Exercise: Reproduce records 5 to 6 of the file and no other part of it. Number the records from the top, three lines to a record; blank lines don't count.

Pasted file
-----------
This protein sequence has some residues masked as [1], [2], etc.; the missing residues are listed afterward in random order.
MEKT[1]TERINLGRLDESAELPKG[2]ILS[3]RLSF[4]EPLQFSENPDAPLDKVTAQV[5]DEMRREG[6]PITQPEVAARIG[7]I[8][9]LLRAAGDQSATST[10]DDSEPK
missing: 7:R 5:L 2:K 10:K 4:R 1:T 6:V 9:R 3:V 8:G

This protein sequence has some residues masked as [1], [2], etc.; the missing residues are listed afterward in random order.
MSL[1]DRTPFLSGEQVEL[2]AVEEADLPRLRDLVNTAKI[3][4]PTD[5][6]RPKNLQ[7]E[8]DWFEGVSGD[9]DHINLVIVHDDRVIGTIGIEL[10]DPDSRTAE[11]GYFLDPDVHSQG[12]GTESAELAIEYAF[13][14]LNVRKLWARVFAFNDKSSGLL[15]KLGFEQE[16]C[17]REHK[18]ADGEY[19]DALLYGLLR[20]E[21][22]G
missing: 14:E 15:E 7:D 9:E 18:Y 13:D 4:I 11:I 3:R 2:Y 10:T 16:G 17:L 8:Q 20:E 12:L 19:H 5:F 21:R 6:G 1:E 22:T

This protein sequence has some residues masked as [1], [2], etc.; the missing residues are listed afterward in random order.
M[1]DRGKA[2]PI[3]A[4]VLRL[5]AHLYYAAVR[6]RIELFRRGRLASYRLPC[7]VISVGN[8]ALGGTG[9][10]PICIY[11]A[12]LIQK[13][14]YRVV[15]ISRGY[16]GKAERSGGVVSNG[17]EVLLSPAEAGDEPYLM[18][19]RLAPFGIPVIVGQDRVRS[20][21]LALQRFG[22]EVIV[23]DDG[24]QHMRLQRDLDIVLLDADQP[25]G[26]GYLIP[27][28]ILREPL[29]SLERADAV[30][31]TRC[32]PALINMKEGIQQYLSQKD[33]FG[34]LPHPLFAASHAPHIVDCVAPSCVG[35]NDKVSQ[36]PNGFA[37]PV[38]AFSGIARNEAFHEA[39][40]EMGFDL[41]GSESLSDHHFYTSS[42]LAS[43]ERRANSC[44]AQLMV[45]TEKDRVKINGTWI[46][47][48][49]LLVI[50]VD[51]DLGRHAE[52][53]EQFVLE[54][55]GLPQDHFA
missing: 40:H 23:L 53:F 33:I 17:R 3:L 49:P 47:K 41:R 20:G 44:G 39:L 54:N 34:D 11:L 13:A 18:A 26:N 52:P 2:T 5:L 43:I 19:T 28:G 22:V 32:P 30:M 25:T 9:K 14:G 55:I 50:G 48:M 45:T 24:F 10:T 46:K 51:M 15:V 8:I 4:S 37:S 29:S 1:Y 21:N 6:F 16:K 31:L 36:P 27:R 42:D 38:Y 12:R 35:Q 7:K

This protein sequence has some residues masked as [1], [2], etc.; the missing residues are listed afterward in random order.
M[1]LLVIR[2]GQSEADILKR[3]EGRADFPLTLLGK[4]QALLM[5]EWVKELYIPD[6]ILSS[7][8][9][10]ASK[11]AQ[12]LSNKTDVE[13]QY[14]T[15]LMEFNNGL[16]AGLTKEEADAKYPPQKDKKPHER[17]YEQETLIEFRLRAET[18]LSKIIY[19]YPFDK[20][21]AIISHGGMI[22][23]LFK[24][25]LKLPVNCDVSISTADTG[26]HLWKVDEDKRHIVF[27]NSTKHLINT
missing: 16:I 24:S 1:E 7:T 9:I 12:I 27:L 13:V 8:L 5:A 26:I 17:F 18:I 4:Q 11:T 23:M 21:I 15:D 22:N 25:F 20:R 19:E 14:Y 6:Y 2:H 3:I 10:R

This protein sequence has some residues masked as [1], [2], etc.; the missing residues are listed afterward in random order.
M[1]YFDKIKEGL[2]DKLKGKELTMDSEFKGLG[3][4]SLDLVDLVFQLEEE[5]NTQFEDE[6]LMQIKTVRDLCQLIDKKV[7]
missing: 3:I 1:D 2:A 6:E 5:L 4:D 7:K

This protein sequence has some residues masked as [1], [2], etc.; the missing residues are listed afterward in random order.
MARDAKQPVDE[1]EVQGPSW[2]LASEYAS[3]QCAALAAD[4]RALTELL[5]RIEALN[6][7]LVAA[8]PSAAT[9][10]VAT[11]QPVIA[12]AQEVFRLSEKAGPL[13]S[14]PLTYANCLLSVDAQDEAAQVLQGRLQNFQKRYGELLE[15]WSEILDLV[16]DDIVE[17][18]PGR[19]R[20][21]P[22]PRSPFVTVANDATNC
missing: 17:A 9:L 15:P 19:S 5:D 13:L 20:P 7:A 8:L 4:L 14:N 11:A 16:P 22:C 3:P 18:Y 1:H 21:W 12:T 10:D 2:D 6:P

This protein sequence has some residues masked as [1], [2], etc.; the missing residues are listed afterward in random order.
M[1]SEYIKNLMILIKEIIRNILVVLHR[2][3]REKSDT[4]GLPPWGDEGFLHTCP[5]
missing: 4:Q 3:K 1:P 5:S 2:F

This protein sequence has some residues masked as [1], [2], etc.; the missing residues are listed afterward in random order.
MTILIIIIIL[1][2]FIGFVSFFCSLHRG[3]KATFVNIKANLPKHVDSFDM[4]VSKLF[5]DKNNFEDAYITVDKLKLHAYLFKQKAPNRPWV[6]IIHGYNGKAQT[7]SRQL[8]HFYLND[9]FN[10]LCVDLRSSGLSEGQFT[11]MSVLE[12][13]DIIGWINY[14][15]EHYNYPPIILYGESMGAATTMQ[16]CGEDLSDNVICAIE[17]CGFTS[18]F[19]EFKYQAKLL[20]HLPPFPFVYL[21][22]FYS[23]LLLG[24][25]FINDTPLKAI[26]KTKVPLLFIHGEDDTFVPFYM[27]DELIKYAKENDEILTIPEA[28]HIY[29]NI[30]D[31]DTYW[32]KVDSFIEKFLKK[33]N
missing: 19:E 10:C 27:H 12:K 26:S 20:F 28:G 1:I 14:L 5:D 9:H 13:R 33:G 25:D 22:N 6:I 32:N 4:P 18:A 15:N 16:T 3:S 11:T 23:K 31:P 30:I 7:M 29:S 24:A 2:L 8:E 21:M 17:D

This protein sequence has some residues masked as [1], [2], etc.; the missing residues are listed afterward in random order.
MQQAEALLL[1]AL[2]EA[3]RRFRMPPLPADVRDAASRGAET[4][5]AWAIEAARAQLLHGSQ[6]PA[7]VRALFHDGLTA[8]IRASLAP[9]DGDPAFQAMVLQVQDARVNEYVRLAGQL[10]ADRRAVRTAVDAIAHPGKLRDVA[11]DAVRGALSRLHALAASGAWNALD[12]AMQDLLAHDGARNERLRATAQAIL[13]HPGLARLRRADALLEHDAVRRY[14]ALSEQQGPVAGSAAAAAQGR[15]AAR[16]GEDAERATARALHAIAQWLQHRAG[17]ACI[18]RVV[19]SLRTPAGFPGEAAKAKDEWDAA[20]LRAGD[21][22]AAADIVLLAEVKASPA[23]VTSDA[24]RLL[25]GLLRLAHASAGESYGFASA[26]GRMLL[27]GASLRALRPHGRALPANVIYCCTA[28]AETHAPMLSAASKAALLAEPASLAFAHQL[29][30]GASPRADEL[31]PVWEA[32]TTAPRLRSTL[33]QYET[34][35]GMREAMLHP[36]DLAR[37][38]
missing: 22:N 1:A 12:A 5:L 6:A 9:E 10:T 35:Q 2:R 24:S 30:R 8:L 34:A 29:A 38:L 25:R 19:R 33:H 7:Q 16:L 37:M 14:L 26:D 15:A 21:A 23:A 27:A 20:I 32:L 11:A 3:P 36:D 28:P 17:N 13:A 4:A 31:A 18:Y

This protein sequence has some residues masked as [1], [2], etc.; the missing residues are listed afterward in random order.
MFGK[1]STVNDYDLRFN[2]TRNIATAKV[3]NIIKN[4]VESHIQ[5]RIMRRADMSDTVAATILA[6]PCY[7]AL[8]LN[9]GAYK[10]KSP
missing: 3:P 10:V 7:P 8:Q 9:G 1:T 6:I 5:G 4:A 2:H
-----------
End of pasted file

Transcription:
This protein sequence has some residues masked as [1], [2], etc.; the missing residues are listed afterward in random order.
M[1]YFDKIKEGL[2]DKLKGKELTMDSEFKGLG[3][4]SLDLVDLVFQLEEE[5]NTQFEDE[6]LMQIKTVRDLCQLIDKKV[7]
missing: 3:I 1:D 2:A 6:E 5:L 4:D 7:K

This protein sequence has some residues masked as [1], [2], etc.; the missing residues are listed afterward in random order.
MARDAKQPVDE[1]EVQGPSW[2]LASEYAS[3]QCAALAAD[4]RALTELL[5]RIEALN[6][7]LVAA[8]PSAAT[9][10]VAT[11]QPVIA[12]AQEVFRLSEKAGPL[13]S[14]PLTYANCLLSVDAQDEAAQVLQGRLQNFQKRYGELLE[15]WSEILDLV[16]DDIVE[17][18]PGR[19]R[20][21]P[22]PRSPFVTVANDATNC
missing: 17:A 9:L 15:P 19:S 5:D 13:L 20:P 7:A 8:L 4:L 14:N 11:A 16:P 22:C 3:P 18:Y 1:H 21:W 12:T 10:D 2:D 6:P